Parkrun: running 52, volunteering 24

I was up north, so I thought I’d run parkrun for a change. Ever since I did my leg in, I’ve been volunteering, mainly giving out finish tokens. I’ve been struggling to run 5k without having to walk parts of it.

Where is everyone?

The alarm went off, and I got ready. I thought I was going to be late, but the car park was almost empty, there were no runners milling about and there were no parkrun flags up. Had it been cancelled? I should’ve checked on Facebook before I left. I’d check on Facebook now.

I got my phone out and, as I unlocked it, I noticed the time: it wasn’t even eight o’clock yet. I’d forgotten to turn off parkrun-volunteering alarm and turn on my parkrun-running alarm, and had been too not-with-it to notice.

What to do for an hour? I could go back home and come back later, which would be silly. I could wait around in the car or wander through the park, looking at art installations. I could see if they needed any help setting up.

An art installation in the park: a matching dog and bench

Volunteering at a different parkrun

The last option seemed the most productive, although I felt a bit sheepish asking. The fellow was glad to have me, although by the time he’d explained where to put the direction signs, he could probably have done it himself. I also put two teardrop flags up: one at the finish line and one where the barcode scanners would be.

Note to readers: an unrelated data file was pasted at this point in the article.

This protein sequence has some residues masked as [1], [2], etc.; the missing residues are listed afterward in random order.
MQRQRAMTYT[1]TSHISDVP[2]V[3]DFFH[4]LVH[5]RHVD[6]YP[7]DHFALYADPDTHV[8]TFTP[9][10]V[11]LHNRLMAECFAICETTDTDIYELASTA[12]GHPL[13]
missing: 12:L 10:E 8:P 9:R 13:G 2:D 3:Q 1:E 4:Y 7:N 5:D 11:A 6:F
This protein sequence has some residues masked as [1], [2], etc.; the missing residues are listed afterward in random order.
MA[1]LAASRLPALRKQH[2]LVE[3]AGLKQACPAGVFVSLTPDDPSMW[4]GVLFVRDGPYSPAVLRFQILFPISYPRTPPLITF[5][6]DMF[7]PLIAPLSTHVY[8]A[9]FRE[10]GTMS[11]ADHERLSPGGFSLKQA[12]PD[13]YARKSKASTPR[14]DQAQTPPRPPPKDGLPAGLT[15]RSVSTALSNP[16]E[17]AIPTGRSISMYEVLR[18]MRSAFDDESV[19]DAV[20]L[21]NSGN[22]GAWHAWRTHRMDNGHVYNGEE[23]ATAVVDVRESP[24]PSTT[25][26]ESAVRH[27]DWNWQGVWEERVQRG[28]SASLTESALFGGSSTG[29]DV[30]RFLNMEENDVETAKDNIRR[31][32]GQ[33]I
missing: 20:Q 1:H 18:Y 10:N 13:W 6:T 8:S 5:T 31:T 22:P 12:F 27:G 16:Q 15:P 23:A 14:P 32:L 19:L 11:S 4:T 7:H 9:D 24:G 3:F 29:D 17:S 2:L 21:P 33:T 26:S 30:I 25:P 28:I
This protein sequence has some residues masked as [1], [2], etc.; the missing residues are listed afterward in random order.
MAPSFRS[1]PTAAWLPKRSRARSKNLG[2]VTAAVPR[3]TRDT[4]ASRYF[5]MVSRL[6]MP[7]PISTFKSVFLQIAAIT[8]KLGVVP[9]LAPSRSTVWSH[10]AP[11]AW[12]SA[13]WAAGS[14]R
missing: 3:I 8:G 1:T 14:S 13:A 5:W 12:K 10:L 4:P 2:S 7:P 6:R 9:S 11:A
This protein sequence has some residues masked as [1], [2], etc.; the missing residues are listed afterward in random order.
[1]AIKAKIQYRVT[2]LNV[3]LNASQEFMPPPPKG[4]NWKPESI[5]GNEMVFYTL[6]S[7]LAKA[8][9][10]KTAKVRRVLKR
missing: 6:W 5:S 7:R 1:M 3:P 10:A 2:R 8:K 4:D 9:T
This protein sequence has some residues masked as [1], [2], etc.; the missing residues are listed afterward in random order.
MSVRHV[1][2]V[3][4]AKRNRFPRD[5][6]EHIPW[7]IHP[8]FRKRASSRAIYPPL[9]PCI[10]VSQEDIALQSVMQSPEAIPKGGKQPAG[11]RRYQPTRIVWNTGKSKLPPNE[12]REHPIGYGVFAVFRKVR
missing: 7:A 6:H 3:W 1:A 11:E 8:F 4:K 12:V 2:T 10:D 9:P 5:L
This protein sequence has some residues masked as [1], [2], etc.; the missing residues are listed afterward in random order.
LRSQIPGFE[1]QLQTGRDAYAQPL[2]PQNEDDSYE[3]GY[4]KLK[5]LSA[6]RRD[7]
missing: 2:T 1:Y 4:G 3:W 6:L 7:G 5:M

I was really glad I helped out, not only because it got me an unexpected volunteer credit, but also because I got to talk to some lovely people, and find out more about that particular parkrun from behind the scenes.

I also found out that the route had had to be changed at the last minute: the council had told them on Thursday that they were closing part of the riverside path to resurface it.

The course

The new course had us run along a grassy path to a steep slope down to the still-open part of the riverside path. An extra bit up to the playground was added to make up for any distance lost by the shorter grassy route.

The orange line shows the new route.
The purple line shows the normal route, where different.
Map from Strava

How did I get on?

I heard complaints about the grassy part, but I found it no worse than my home parkrun. The worst bit for me was the really steep path down to the river: I was too fearful of falling to run, so I had to walk it. Luckily, it was very short.

The steep bit wasn’t the only time I had to walk it: I’d set off optimistically fast (by my standards), and I tired not long after the half-way point. I alternated between walking and running after that. At the end, I sprinted (again, by my standards) past two ladies in front of me – both first timers – to finish what turned out to be a slightly longer course in bang on forty-one minutes.

This is my slowest ever parkrun. I’m ambivalent about this: on the one hand, I want to be able to run the whole 5k without having to stop; on the other hand, I’ve been resting my leg, so I’ve lost fitness. I’m disappointed, but I’m not having a go at myself.

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